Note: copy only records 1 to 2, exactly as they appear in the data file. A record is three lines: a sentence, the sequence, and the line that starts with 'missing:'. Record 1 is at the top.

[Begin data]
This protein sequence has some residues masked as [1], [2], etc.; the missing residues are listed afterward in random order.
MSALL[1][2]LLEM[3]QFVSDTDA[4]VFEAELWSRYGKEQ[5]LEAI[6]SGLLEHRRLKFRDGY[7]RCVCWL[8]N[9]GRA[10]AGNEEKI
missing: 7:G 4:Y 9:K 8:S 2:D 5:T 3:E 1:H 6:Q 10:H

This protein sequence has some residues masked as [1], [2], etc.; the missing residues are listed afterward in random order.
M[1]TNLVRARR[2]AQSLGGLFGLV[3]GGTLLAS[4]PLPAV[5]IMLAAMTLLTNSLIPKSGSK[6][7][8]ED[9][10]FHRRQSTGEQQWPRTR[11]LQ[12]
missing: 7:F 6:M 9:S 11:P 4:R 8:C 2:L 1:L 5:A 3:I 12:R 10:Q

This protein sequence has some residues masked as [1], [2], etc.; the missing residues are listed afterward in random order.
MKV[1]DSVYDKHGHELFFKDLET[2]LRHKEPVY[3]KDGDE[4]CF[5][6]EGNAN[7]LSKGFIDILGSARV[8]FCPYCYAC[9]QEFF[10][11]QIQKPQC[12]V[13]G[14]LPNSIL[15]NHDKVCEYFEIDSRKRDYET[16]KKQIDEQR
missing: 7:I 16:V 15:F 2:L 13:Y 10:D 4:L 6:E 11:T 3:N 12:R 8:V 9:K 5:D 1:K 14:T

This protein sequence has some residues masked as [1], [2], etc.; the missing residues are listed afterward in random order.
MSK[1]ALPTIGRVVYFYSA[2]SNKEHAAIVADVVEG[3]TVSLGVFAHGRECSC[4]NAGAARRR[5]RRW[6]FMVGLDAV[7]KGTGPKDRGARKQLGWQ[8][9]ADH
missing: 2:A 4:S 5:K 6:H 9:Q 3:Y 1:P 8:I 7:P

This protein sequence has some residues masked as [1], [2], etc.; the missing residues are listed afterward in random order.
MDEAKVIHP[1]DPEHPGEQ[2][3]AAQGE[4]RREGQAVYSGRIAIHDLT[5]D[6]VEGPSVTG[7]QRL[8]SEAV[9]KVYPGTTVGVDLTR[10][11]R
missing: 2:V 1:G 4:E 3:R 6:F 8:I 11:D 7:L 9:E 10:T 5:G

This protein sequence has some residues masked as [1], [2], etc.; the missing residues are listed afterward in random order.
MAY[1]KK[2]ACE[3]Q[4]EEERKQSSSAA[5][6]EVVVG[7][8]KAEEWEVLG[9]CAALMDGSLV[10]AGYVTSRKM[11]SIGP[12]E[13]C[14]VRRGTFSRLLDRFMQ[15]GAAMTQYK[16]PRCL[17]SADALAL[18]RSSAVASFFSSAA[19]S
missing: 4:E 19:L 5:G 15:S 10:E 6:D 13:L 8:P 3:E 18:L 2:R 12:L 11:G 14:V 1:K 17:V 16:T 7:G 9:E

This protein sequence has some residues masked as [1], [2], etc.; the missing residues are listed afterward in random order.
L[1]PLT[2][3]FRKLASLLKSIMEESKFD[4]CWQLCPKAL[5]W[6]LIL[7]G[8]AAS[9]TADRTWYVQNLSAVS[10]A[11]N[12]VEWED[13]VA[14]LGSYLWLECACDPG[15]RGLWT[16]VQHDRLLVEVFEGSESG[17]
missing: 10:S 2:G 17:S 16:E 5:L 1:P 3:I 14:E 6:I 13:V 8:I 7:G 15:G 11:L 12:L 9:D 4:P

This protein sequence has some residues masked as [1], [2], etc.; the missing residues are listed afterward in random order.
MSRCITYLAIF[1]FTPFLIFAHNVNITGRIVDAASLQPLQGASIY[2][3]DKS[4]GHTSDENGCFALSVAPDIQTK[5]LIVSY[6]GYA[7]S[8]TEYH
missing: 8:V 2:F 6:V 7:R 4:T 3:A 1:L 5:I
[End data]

This protein sequence has some residues masked as [1], [2], etc.; the missing residues are listed afterward in random order.
MSALL[1][2]LLEM[3]QFVSDTDA[4]VFEAELWSRYGKEQ[5]LEAI[6]SGLLEHRRLKFRDGY[7]RCVCWL[8]N[9]GRA[10]AGNEEKI
missing: 7:G 4:Y 9:K 8:S 2:D 5:T 3:E 1:H 6:Q 10:H

This protein sequence has some residues masked as [1], [2], etc.; the missing residues are listed afterward in random order.
M[1]TNLVRARR[2]AQSLGGLFGLV[3]GGTLLAS[4]PLPAV[5]IMLAAMTLLTNSLIPKSGSK[6][7][8]ED[9][10]FHRRQSTGEQQWPRTR[11]LQ[12]
missing: 7:F 6:M 9:S 11:P 4:R 8:C 2:L 1:L 5:A 3:I 12:R 10:Q